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Published on March 24, 2020

Future mommy diaries

Baby gender reveal events can be tricky

We made it easy - we just called

By Stephanie Johnson / The Bulletin

There are all kinds of blood tests that you can do nowadays, and you can find out the gender of your baby as early as eight weeks. Insurance doesn’t cover that test, though, and it costs around $1,000.

We decided that patience was less expensive and waited until the 20-week anatomy scan.

We were going back and forth about a gender reveal. Our 20-week scan was right in-between the Christmas/New Year time when no one is in town, and everyone loses track of the days. Due to timing, it was already a good idea to not have one.

There were some other factors. Some of these gender reveal methods tend to backfire.

• A couple used fireworks for their gender reveal party and accidentally

shot them off into the crowd. One of the fireworks landed on the lawn, setting it ablaze, which sent people scrambling. No one was injured. I didn’t want to alienate our neighbors by setting their rooftops on fire.

• A couple had a giant baby jump out of a box at their gender reveal party. I wasn’t going to spend money on a giant baby costume.

• An off-duty Border Patrol agent accidentally started a 47,000-acre wildfire in Arizona when a gender-reveal went horribly wrong. The fire cost $8.2 million to extinguish, and he was fined $220,000. So, this was not on top of our list.

• Twenty party guests convened in the Applebee’s parking lot, and were told to use confetti poppers to reveal the gender of an unborn child. After doing so, they were asked to clean up the strewn paper which had accumulated on the ground, but they refused and started hitting the hostess with menus. We are not violent people, so this was not going to happen.

• A couple attempted to incorporate baseball into their gender reveal, but things didn’t go according to plan. The mother-to-be was going to toss a baseball to the father-to-be, who would hit the ball with a baseball bat. When the ball burst, it would release colored powder, revealing their child’s gender. But the expectant father did not swing and the ball hit the grandfather-to-be in the face.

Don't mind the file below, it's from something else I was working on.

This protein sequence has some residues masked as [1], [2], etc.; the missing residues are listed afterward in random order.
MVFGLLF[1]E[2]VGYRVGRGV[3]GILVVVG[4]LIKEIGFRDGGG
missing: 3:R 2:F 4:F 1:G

I wanted to do something simpler and less confrontive or painful. Something like confetti streamers that pop and show either pink or blue or even a cake dyed with a color on the inside.

David mentioned that we wouldn’t be able to know the gender until the party, and we wouldn’t be able to have the party until after the New Year. I was not a fan of that, as this is our first child, and I have wanted to know the gender since the beginning.

I had a hunch on what the gender was. I had already purchased a bunch of blue-colored clothes on sale because I was betting that it was a boy.

It was time for our anatomy scan, which is not just about finding out the gender. The ultrasound technician went over every part of the baby with us. She showed us the baby’s spine. It looked “alien-like”. We saw the four chambers of the heart and the blood flowing in and out.

It was one of the most amazing things I have ever seen in my entire life. David kept saying “wow” over and over again. I didn’t even care about the gender anymore. I forgot that we were finding it out.

After seeing every part of this baby, except one part, the technician asked if we wanted to know the gender.

Immediately.

She typed it on the screen and was silent. David could tell I was zoned out and wasn’t looking at the main screen. He started laughing and told me to look over.

“JR PARTS”, the screen read. “Who is JR?” I asked.

The words finally clicked. It’s a boy!

We both had a feeling that it was a boy, but we would have been just as happy with a girl. Now I didn’t have to return any of the blue clothes that I purchased on sale.

As we left our appointment, I stared at the ultrasound pictures the entire ride home. We decided we were no longer doing a gender reveal event. We started making our calls and telling our friends and family.

It took a lot less planning, and it was fun because we received reactions from individual people over the phone. It was also a lot easier and safer this way. There was no chance of us catching anything on fire or hitting anyone in the face.

Now what? Time to look at baby names.

(You can reach Stephanie at stephanie.bulletin@gmail.com. Or by writing to: The Bulletin, P.O. Box 2426, Angleton, TX. 77516)